You're saying that, just because you can *write down* the missing  
sequence (at the beginning, middle or anywhere else in the list), it  
follows that there *is* no missing sequence.  Looks pretty wrong to me.

  Cantor's proof disqualifies any candidate enumeration.  You respond  
by saying, "well, here's another candidate!"  But Cantor's procedure  
disqualified *any*, repeat *any* candidate enumeration.

Barry Brent

On Nov 20, 2007, at 11:42 AM, Torgny Tholerus wrote:

> Bruno Marchal skrev:
>> But then the complementary sequence (with the 0 and 1 permuted) is  
>> also well defined, in Platonia or in the mind of God(s)
>> 0 1 1 0 1 1 ...
>> But this infinite sequence cannot be in the list, above. The "God"  
>> in question has to ackonwledge that.
>> The complementary sequence is clearly different
>> -from the 0th sequence (1, 0, 0, 1, 1, 1, 0 ..., because it  
>> differs at the first (better the 0th) entry.
>> -from the 1th sequence (0, 0, 0, 1, 1, 0, 1 ... because it differs  
>> at the second (better the 1th) entry.
>> -from the 2th sequence (0, 0, 0, 1, 1, 0, 1 ... because it differs  
>> at the third (better the 2th) entry.
>> and so one.
>> So, we see that as far as we consider the bijection above well  
>> determined (by God, for example), then we can say to that God that  
>> the bijection misses one of the neighbor sheep, indeed the "sheep"  
>> constituted by the infinite binary sequence complementary to the  
>> diagonal sequence cannot be in the list, and that sequence is also  
>> well determined (given that the whole table is).
>> But this means that this bijection fails. Now the reasoning did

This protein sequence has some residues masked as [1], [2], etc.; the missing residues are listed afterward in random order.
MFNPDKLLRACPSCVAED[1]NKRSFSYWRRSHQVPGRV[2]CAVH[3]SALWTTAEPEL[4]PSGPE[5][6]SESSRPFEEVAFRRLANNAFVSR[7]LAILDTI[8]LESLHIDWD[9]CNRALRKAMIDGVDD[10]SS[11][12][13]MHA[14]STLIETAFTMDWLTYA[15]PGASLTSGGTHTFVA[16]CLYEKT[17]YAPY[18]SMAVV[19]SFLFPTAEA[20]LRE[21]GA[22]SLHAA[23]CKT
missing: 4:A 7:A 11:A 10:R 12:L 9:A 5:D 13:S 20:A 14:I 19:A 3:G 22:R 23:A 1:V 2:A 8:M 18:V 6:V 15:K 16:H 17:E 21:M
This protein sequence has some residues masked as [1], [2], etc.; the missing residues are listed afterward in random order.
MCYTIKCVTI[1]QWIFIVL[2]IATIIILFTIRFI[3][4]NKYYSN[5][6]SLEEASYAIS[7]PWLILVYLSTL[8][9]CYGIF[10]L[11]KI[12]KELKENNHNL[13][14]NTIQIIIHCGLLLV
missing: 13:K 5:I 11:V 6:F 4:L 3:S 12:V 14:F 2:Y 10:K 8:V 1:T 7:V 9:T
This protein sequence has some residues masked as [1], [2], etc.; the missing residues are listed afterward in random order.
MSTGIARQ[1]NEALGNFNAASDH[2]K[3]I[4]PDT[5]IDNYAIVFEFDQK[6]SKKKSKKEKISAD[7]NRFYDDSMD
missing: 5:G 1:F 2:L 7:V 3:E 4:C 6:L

>> not depend at all on the choice of any particular bijection- 
>> candidate. Any conceivable bijection will lead to a well  
>> determined infinite table of binary numbers. And this will  
>> determine the diagonal sequence and then the complementary  
>> diagonal sequence, and this one cannot be in the list, because it  
>> contradicts all sequences in the list when they cross the diagonal  
>> (do the drawing on paper).
>> Conclusion: 2^N, the set of infinite binary sequences, is not  
>> enumerable.
>> All right?
> An ultrafinitist comment to this:
> ======
> You can add this complementary sequence to the end of the list.   
> That will make you have a list with this complementary sequence  
> included.
> But then you can make a new complementary sequence, that is not  
> inluded.  But you can then add this new sequence to the end of the  
> extended list, and then you have a bijection with this new sequence  
> also.  And if you try to make another new sequence, I will add that  
> sequence too, and this I will do an infinite number of times.  So  
> you will not be able to prove that there is no bijection...
> ======
> What is wrong with this conclusion?
> -- 
> Torgny
> >

Dr. Barry Brent

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